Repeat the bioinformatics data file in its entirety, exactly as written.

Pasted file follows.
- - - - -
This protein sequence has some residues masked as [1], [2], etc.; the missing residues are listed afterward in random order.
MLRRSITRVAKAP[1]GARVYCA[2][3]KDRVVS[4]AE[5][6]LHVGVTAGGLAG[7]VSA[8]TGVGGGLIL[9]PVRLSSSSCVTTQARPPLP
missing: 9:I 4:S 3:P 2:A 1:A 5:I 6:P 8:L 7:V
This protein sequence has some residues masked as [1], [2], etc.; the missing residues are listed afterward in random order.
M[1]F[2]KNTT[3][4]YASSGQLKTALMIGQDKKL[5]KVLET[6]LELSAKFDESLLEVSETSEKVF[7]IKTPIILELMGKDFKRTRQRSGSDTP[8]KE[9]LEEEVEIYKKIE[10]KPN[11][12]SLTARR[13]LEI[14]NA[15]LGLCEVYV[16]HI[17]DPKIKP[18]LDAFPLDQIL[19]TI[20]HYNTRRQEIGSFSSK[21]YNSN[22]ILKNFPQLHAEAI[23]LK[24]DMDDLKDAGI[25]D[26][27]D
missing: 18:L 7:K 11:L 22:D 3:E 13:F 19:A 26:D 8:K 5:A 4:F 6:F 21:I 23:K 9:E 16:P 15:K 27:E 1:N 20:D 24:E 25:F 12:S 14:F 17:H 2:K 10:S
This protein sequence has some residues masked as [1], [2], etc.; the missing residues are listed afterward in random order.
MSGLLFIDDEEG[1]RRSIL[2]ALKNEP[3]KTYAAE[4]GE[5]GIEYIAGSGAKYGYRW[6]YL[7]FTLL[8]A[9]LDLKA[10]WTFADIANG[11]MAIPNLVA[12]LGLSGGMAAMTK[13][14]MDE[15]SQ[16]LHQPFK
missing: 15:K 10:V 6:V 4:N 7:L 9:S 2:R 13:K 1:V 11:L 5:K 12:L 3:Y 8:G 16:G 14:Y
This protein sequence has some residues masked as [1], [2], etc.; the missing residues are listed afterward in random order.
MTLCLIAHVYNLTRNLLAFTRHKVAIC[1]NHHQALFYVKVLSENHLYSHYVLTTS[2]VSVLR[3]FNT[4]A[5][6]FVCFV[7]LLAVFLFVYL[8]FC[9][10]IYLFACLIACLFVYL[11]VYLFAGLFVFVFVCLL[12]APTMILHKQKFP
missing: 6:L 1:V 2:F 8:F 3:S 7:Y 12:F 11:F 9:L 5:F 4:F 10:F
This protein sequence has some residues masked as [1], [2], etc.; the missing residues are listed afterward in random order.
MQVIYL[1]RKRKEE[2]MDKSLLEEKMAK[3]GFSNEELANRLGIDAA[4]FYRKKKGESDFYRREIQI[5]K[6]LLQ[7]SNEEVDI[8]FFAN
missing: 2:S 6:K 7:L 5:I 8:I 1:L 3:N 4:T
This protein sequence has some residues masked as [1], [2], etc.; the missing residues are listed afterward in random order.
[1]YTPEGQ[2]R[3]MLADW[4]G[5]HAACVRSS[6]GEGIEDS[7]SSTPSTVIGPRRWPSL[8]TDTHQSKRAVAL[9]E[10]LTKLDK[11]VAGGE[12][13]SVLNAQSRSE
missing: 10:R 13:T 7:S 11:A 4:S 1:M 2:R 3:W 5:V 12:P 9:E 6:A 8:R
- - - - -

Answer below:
This protein sequence has some residues masked as [1], [2], etc.; the missing residues are listed afterward in random order.
MLRRSITRVAKAP[1]GARVYCA[2][3]KDRVVS[4]AE[5][6]LHVGVTAGGLAG[7]VSA[8]TGVGGGLIL[9]PVRLSSSSCVTTQARPPLP
missing: 9:I 4:S 3:P 2:A 1:A 5:I 6:P 8:L 7:V
This protein sequence has some residues masked as [1], [2], etc.; the missing residues are listed afterward in random order.
M[1]F[2]KNTT[3][4]YASSGQLKTALMIGQDKKL[5]KVLET[6]LELSAKFDESLLEVSETSEKVF[7]IKTPIILELMGKDFKRTRQRSGSDTP[8]KE[9]LEEEVEIYKKIE[10]KPN[11][12]SLTARR[13]LEI[14]NA[15]LGLCEVYV[16]HI[17]DPKIKP[18]LDAFPLDQIL[19]TI[20]HYNTRRQEIGSFSSK[21]YNSN[22]ILKNFPQLHAEAI[23]LK[24]DMDDLKDAGI[25]D[26][27]D
missing: 18:L 7:K 11:L 22:D 3:E 13:F 19:A 26:D 8:K 5:A 4:F 6:F 21:I 23:K 9:E 16:P 15:K 27:E 1:N 20:D 24:E 25:F 12:S 14:F 17:H 2:K 10:S
This protein sequence has some residues masked as [1], [2], etc.; the missing residues are listed afterward in random order.
MSGLLFIDDEEG[1]RRSIL[2]ALKNEP[3]KTYAAE[4]GE[5]GIEYIAGSGAKYGYRW[6]YL[7]FTLL[8]A[9]LDLKA[10]WTFADIANG[11]MAIPNLVA[12]LGLSGGMAAMTK[13][14]MDE[15]SQ[16]LHQPFK
missing: 15:K 10:V 6:V 4:N 7:L 9:S 2:R 13:K 1:V 11:L 5:K 12:L 3:Y 8:G 16:G 14:Y
This protein sequence has some residues masked as [1], [2], etc.; the missing residues are listed afterward in random order.
MTLCLIAHVYNLTRNLLAFTRHKVAIC[1]NHHQALFYVKVLSENHLYSHYVLTTS[2]VSVLR[3]FNT[4]A[5][6]FVCFV[7]LLAVFLFVYL[8]FC[9][10]IYLFACLIACLFVYL[11]VYLFAGLFVFVFVCLL[12]APTMILHKQKFP
missing: 6:L 1:V 2:F 8:F 3:S 7:Y 12:F 11:F 9:L 5:F 4:F 10:F
This protein sequence has some residues masked as [1], [2], etc.; the missing residues are listed afterward in random order.
MQVIYL[1]RKRKEE[2]MDKSLLEEKMAK[3]GFSNEELANRLGIDAA[4]FYRKKKGESDFYRREIQI[5]K[6]LLQ[7]SNEEVDI[8]FFAN
missing: 2:S 6:K 7:L 5:I 8:I 1:L 3:N 4:T
This protein sequence has some residues masked as [1], [2], etc.; the missing residues are listed afterward in random order.
[1]YTPEGQ[2]R[3]MLADW[4]G[5]HAACVRSS[6]GEGIEDS[7]SSTPSTVIGPRRWPSL[8]TDTHQSKRAVAL[9]E[10]LTKLDK[11]VAGGE[12][13]SVLNAQSRSE
missing: 10:R 13:T 7:S 11:A 4:S 1:M 2:R 3:W 5:V 12:P 9:E 6:A 8:R